US ambassador Woody Johnson has left the door open for a possible meeting between Boris Johnson and Donald Trump during the US president’s visit to London.
The ambassador said that while a meeting was not currently on Mr Trump’s itinerary “the President makes his own schedule”, the day after the American leader said he may make time to meet his “friend” the former foreign secretary.
A meeting between Mr Trump and Mr Johnson, who quit on Monday over Theresa May’s Chequers Brexit deal, is likely to prove embarrassing for the Prime Minister as she attempts to assert control over the warring Conservative Party.
Woody Johnson was asked on BBC Radio 4’s Today whether he would facilitate a meeting if asked. He replied: “Yes. We will make everything possible – if the President wants to do something we will make it possible.
“Boris Johnson has been a friend of the President, was a friend during the election of the President so I think he has a warm and close relationship with him.”
Asked if this risked upsetting Mrs May, he added: “I think you have to give all these protagonists, whether it’s the Prime Minister or the President, a little leeway here.
“If the President wants to do it and feels it is appropriate to do it, he will make that decision.”
On Tuesday, before leaving for the Nato summit in Brussels, Mr Trump suggested that he might take time during his UK visit to speak with former foreign secretary Mr Johnson, who he described as “a friend of mine”.
Answering questions from reporters on the lawn of the White House as he and his wife Melania prepared to board the Marine One presidential helicopter, Mr Trump said: “Boris Johnson is a friend of mine. He’s been very, very nice to me, very supportive. Maybe I’ll speak to him when I get over there.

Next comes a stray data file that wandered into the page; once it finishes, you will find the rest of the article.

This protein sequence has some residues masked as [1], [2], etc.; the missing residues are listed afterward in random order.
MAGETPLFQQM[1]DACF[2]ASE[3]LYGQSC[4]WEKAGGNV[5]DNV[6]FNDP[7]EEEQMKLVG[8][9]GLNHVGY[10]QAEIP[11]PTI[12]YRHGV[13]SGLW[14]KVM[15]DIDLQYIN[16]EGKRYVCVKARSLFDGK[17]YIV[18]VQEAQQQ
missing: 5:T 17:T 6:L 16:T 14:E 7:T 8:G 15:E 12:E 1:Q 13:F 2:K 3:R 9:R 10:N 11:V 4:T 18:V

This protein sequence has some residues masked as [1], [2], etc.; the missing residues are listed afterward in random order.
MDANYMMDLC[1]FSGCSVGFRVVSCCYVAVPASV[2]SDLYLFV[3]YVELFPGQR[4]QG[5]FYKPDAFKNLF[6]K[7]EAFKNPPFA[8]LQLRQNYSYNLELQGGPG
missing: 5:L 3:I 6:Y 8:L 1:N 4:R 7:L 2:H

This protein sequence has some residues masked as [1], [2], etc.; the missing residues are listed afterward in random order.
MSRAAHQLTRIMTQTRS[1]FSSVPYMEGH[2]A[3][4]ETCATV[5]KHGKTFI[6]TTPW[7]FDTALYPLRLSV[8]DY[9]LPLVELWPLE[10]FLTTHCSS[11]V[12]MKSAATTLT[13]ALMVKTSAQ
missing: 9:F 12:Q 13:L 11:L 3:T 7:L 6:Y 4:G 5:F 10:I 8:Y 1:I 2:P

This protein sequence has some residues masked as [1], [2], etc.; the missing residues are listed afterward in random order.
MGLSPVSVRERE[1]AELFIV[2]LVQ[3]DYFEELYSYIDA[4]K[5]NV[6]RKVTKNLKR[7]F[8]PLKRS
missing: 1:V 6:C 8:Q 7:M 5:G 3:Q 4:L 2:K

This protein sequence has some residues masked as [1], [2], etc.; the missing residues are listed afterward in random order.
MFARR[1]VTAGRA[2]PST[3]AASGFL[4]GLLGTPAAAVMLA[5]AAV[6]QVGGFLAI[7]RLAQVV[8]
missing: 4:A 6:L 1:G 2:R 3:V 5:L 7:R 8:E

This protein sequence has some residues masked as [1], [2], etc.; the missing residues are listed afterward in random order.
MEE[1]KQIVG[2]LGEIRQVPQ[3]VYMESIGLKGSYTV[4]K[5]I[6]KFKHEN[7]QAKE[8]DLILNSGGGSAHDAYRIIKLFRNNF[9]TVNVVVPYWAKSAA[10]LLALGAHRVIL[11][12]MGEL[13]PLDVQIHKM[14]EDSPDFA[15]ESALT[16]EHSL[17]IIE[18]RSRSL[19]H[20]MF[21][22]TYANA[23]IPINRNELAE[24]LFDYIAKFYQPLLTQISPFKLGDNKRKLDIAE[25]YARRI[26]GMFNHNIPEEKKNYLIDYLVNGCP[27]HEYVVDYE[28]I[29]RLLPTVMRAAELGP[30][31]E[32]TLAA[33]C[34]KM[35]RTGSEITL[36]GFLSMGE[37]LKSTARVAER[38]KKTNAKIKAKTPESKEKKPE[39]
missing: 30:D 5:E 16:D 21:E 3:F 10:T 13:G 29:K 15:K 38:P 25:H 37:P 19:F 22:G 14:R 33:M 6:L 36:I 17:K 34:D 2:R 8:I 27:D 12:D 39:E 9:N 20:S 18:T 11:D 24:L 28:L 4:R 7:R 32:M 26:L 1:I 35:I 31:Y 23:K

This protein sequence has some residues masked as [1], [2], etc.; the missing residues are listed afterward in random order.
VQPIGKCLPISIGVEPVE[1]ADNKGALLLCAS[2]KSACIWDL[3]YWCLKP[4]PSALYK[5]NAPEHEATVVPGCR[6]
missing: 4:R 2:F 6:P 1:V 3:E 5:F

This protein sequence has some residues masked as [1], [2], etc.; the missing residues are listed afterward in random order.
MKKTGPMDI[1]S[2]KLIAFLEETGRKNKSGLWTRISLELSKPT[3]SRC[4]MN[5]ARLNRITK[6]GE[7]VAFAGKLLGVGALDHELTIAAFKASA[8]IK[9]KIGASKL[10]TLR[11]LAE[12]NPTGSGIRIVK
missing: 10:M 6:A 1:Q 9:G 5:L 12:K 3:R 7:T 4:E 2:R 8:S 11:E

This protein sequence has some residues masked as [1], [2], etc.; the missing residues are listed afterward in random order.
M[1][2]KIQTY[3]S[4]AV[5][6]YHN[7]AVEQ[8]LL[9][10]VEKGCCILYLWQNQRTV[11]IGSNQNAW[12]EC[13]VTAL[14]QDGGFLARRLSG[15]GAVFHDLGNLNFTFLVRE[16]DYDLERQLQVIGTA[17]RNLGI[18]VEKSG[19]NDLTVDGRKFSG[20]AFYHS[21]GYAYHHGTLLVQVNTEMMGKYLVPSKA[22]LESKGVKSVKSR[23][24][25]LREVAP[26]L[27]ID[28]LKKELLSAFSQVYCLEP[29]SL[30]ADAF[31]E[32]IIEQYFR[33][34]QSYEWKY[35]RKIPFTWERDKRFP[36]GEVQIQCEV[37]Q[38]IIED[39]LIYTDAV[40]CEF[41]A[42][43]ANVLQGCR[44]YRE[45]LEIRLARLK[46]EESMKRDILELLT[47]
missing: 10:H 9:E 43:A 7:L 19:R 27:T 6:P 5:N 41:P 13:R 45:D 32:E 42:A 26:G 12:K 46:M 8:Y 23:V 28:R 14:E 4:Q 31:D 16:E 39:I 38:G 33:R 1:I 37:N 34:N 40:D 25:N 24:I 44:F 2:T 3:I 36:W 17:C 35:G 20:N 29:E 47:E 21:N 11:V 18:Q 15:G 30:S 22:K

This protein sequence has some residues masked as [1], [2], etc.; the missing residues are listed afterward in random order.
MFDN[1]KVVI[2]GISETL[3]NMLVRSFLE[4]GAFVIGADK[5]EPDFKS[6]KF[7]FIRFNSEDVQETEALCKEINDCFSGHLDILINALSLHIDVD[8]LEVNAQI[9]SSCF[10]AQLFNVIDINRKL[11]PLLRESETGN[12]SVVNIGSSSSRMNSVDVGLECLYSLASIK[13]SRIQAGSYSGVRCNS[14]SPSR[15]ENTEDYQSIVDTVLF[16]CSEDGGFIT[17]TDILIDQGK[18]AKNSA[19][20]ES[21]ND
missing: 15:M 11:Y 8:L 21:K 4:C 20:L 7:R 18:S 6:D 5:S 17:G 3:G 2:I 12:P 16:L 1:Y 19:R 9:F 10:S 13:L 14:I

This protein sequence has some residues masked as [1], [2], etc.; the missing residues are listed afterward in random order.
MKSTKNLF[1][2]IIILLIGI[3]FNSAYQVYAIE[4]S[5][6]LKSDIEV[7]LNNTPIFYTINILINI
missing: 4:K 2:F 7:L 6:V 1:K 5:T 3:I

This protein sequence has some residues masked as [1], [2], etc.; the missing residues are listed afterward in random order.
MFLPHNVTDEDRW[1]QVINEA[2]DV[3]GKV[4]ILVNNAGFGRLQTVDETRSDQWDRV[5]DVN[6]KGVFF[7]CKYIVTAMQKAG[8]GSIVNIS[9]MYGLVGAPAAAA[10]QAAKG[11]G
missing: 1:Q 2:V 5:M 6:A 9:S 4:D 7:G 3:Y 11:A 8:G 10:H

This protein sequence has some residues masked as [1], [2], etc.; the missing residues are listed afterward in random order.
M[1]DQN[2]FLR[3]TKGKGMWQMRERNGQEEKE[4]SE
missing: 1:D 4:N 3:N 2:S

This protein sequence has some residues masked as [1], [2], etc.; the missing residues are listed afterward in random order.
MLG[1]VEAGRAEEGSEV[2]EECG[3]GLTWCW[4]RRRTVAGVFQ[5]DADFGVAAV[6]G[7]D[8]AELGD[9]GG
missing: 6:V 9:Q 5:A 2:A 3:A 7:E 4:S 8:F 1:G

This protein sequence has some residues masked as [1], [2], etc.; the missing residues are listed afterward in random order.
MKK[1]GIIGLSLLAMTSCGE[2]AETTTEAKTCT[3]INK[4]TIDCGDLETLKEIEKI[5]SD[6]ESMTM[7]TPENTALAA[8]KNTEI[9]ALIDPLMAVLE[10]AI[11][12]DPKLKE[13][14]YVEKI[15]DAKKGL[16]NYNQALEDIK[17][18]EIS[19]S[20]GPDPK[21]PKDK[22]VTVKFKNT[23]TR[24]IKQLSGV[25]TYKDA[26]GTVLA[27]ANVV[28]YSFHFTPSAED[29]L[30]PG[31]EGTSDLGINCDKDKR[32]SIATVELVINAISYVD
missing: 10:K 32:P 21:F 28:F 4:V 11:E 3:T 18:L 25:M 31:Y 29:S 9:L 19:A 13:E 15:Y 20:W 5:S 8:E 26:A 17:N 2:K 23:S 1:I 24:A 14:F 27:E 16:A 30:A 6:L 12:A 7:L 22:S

“I like Boris Johnson, I’ve always liked him.”
He also described the UK as “in somewhat turmoil”, and said Mrs May’s future as Prime Minister was “up to the people, not up to me”.
Mr Johnson, the New York Jets American football team owner who was appointed UK ambassador in August last year, took a more conciliatory approach on Wednesday.
He told Today he was “confident in the ability of the UK to plough through this issue with Brexit and move on”.
He added: “There is always turmoil in every country. I think the UK is proceeding the way it always does. It’s a very confident, capable country.”
Mrs May is an “amazing leader at this point where she has a fragile leadership, and being able to get through these issues the way she has is an example of strong leadership”, he added.